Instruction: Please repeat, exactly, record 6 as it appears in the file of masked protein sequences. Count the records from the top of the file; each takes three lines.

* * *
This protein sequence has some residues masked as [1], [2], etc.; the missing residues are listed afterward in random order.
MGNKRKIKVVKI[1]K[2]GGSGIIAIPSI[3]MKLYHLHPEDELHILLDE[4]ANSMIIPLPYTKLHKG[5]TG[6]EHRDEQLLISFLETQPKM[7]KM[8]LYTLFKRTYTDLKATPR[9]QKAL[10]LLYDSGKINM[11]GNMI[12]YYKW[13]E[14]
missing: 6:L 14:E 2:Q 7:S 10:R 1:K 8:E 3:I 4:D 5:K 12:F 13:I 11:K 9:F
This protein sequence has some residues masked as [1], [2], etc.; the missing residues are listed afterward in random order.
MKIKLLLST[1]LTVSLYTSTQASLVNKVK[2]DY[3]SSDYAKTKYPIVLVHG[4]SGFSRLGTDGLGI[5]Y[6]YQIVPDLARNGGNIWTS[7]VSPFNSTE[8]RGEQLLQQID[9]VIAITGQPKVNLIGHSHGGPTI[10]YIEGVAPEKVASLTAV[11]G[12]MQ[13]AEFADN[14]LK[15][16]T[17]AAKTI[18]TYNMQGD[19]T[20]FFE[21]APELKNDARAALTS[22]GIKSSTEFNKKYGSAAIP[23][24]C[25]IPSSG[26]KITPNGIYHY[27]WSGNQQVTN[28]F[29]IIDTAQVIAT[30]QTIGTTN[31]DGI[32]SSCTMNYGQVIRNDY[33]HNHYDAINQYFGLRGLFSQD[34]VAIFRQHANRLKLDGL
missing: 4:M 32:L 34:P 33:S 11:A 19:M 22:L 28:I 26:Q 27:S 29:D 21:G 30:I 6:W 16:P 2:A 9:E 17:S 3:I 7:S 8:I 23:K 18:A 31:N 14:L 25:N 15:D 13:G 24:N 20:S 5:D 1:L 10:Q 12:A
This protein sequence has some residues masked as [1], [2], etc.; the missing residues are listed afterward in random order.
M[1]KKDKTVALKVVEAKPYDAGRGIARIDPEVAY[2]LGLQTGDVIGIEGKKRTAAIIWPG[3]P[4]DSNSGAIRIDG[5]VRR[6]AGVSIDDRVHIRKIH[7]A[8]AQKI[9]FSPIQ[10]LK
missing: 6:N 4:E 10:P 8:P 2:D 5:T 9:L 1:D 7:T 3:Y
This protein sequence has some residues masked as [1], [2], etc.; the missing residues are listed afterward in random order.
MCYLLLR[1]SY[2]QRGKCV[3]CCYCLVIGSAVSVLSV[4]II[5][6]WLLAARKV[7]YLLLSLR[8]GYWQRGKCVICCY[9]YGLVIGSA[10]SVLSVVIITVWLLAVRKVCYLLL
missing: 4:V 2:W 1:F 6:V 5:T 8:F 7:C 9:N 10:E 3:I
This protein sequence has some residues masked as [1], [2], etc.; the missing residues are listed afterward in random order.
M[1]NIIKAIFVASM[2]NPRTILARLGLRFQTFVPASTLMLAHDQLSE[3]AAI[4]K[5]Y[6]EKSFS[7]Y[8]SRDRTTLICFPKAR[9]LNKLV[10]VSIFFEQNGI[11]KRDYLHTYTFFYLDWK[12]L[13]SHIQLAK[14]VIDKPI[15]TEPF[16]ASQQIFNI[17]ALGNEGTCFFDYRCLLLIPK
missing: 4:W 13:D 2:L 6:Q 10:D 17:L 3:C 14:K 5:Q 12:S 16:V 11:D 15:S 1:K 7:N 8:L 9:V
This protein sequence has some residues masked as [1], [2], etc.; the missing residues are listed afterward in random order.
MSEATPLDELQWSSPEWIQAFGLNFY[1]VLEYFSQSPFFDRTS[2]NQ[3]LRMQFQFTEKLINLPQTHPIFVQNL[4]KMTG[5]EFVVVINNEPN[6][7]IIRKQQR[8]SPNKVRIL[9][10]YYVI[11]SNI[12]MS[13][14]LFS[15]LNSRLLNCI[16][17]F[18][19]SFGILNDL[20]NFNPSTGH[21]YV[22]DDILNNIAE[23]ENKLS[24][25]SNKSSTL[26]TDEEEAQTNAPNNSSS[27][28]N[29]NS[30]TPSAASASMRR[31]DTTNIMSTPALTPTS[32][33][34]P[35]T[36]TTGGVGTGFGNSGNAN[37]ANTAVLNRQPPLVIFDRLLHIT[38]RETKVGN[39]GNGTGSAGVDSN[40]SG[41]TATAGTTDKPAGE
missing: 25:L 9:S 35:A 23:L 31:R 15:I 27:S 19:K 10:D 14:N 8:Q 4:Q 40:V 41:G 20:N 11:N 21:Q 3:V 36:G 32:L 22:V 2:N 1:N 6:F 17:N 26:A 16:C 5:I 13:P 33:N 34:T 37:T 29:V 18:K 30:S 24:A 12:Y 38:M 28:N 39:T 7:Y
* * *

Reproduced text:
This protein sequence has some residues masked as [1], [2], etc.; the missing residues are listed afterward in random order.
MSEATPLDELQWSSPEWIQAFGLNFY[1]VLEYFSQSPFFDRTS[2]NQ[3]LRMQFQFTEKLINLPQTHPIFVQNL[4]KMTG[5]EFVVVINNEPN[6][7]IIRKQQR[8]SPNKVRIL[9][10]YYVI[11]SNI[12]MS[13][14]LFS[15]LNSRLLNCI[16][17]F[18][19]SFGILNDL[20]NFNPSTGH[21]YV[22]DDILNNIAE[23]ENKLS[24][25]SNKSSTL[26]TDEEEAQTNAPNNSSS[27][28]N[29]NS[30]TPSAASASMRR[31]DTTNIMSTPALTPTS[32][33][34]P[35]T[36]TTGGVGTGFGNSGNAN[37]ANTAVLNRQPPLVIFDRLLHIT[38]RETKVGN[39]GNGTGSAGVDSN[40]SG[41]TATAGTTDKPAGE
missing: 25:L 9:S 35:A 23:L 31:R 15:I 27:S 19:K 10:D 14:N 8:Q 4:Q 40:V 41:G 20:N 11:N 21:Q 3:V 36:G 32:L 22:V 2:N 1:N 6:F 17:N 26:A 16:C 5:I 13:P 33:N 34:T 37:T 29:V 18:K 30:S 24:A 12:Y 38:M 28:N 39:T 7:Y